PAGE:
The island city of Montreal lies at the confluence of two rivers, the St. Lawrence and the Ottawa, in southwestern Quebec, less than fifty miles from the U.S. border.
For its unique architectural character, its French heritage, and its flourishing arts scene, encompassing everything from indie rock to haute cuisine.
It’s a reasonable drive from Vermont, upstate New York, or southeastern Ontario, and it’s served by an international airport named for the former prime minister Pierre Elliott Trudeau. From New York, a direct flight takes less than an hour and a half.
Choose your timing wisely — winter in Quebec is no joke, though bargains abound and the city looks especially pretty in fresh snow. Spring and fall are magical, if brief, and in summer Montreal gets downright hedonistic.
Admittedly, it takes a certain streak of contrarianism to visit Montreal in January. Even the cab drivers, who you have to imagine have seen things worse than icy roads, have a world-weary look in their eyes as they talk about the weather, heaters blasting full-gust, bulky coats zipped up, as if the warmth were a thing to be hoarded, greedily, in anticipation of the moment when someone insists on opening that passenger door again. So yes, winter is cold in Montreal; there’s not much getting around that.
But off-season travel deals reward the intrepid, with some of the city’s best hotels offering steep discounts. In the Old City, Le Petit Hotel, Auberge du Vieux Port, the Place d’Armes and Hotel Nelligan, a group of family-owned boutique hotels that radiate a distinctive Québécois charm, land in the $100 – $200 range at this time of year. Not to put too fine a point on it, but they’re also all part of the Tablet Plus program. With off-season occupancy relatively low, members are fairly likely to get a room upgrade in addition to the usual perks. And their Old City neighborhood looks especially good in the winter light — those stone façades all the more picturesque with icicles hanging from their eaves, holiday lights strung between them and over the narrow streets.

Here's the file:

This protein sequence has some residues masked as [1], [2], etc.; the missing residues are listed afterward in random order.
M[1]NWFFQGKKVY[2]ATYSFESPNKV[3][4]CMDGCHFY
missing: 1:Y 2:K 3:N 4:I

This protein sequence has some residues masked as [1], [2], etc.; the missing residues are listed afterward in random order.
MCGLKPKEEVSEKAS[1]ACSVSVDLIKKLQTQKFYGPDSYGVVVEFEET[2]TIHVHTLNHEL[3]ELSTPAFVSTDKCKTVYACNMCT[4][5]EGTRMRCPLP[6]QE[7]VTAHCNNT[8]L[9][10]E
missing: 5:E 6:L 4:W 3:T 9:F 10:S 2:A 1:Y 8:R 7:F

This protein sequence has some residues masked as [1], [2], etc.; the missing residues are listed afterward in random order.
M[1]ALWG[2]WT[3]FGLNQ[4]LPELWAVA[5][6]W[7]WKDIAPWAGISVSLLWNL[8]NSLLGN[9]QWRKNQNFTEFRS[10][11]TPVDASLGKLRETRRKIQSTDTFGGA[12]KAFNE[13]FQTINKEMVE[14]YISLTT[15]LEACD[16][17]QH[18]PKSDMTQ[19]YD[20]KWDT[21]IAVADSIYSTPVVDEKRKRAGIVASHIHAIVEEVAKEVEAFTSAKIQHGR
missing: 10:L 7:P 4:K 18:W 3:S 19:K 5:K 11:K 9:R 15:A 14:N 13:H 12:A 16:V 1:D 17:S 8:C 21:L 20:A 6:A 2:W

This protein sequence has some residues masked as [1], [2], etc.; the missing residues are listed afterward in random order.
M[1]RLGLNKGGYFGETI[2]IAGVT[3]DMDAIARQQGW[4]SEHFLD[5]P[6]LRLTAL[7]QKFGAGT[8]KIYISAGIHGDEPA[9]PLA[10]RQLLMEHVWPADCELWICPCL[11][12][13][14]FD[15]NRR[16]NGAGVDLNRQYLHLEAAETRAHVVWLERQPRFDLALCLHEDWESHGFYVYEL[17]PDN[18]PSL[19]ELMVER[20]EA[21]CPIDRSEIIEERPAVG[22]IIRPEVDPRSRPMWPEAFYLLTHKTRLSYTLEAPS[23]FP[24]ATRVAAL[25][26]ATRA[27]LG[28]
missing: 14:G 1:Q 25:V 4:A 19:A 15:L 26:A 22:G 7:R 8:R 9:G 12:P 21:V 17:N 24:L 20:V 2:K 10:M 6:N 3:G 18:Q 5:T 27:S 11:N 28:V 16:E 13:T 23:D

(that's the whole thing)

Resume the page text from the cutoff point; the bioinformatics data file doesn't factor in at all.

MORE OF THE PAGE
The many warm, French-inflected restaurants are particularly inviting, too, with a little snow piled on the sidewalks outside their entrances, and the cold weather calls for indulging in some of the rich foods that Quebec does best — frisée with duck confit, lardons and poached egg at L’Express, a foie gras–topped piglet risotto at Club Chasse et Pêche, truffles and toast at Au Pied de Cochon. Deep, thoughtfully compiled selections of wine and beer — largely French and Québécois, respectively — are the norm.
For all the warm restaurants and cozy hotels to settle into, there’s just as much to do outdoors. Skip the famous underground walkways and head to Mont Royal park. It’s an almost disconcertingly cheery tableau of outdoorsy French-Canadians sledding and skiing and jogging across fields of snow, high above the city.
Back across town at the Old Port, a popular outdoor rink draws crowds of ice skaters late into the evening. When conditions are right, the adjacent canal is cleared of snow, transforming it into a long, gently curving skating lane. For those willing to brave the cold, it’s a singular winter scene — the dark, wind-whipped Saint Lawrence River on one side, and on the other, the warmly lit skyline of the city, just off in the distance.